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As far as craft supplies go, we have more origami paper, a great assortment of scrapbook paper pads (very popular for card making), new stencil designs and trinkets from Tim Holtz.  We are totally in love with the many patterns of washi tape.  My mind is reeling a bit with all the new paper that has arrived.  Now is a moment where I wish for a lot more square footage so I could display it all properly.  We've got some new handmade papers that people have already bought for window coverings and art projects, and I think our assortment of Florentine papers would make lovely wedding garlands.


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Speaking of wishing for more space, our collection of prints has been growing as well.  Displaying all the options has been a bit of a challenge, but we couldn't say no to the great details of Jill Bliss prints or the great charts of rap names and culinary tools.
   
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I'm working (slowly) on building up local and regional-themed prints/cards.  The Madison neighborhood map just arrived, and the I {heart} Madison print has been a popular gift.  And of course there are plenty of Madison postcards for the visitors.  I'm quite pleased with the cut-out paper lake pieces that a Minnesota artist has made for us.  We commissioned one of Monona & Mendota, and her Great Lakes series has been popular as well.  The Madison lakes have already sold out and are on order.

 
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We are excited to go into our fourth summer downtown, to greet returning visitors, show off our new arrivals, and perhaps enjoy a few leisurely evenings at the terrace.

 


happily ever after?

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I think I might have my new favorite craft party: altered Golden books.  Now, I know some collectors and librarians out there who will be horrified that I am tearing pages out of books, but I found a stash of Golden books at St. Vinnie's.  Not quite a dime a dozen but close enough.

I took this project to the Madison Children's Museum in the springtime and taught a few people the project, but this was the first larger group - a birthday party for 7 girls around the age of 10.  What a fun project!

I've had a chance to work on my own pages a bit but would love more time to pick out words and phrases and do some more collaging.

 

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What's nice about this project is that you get a little taste for the process of making altered books, but in a manageable way (as opposed to, say, altering a dictionary, which is requiring a lot of time).  So far it seems that the Golden books have a 12 page formula, which turns into 6 new pages, which are then collaged with images from the removed pages and our stash of paper scraps.  I could see this working as a nice collaborative project too - each person cuts text and images from their leftover pages and then shares them with the rest of the group.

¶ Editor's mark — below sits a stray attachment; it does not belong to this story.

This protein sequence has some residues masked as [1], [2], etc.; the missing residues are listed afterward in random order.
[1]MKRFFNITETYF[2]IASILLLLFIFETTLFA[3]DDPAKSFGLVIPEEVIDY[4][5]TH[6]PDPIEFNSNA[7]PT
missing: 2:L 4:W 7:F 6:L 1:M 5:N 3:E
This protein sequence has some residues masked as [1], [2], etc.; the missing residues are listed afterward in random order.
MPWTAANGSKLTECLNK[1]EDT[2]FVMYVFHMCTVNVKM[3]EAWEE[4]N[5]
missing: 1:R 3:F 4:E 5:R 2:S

I took a workshop once at Valley Ridge Art Studio in which we all cut out lines of poetry to make a new poem, and then passed it to our neighbor.  It's a cool collaborative idea, though I think I would warn people that they were giving up their text.  It would be fun if everyone's book had contributions from everyone else at the table though.  You can find some amusing sentences in those Golden books, especially when taken out of context.

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On Sunday, we had 7 10-year-olds come in for a birthday party, which was the first group of more than 2 people that I'd led the altered Golden books workshop for.  After the basics of ripping out the pages and inserting new ones, everyone settled in to cut out images and text to collage back into their pages.  It was an enjoyable afternoon of hunting for words ("I'm looking for 'family'") and images ("has anyone seen the chipmunks with the life preservers?"). 

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Although many of our other projects are certainly creative, this one felt like it reached a new level in terms of what was put down on the page and in terms of how everyone at the table worked together.  Perhaps that's just my bias towards cutting up book pages and finding new sentences.  I think my favorite page is one that featured a title: "a visit to the children's zoo," the image of Sleeping Beauty collapsed on the ground after pricking her finger on the needle, and the caption, "she's allergic."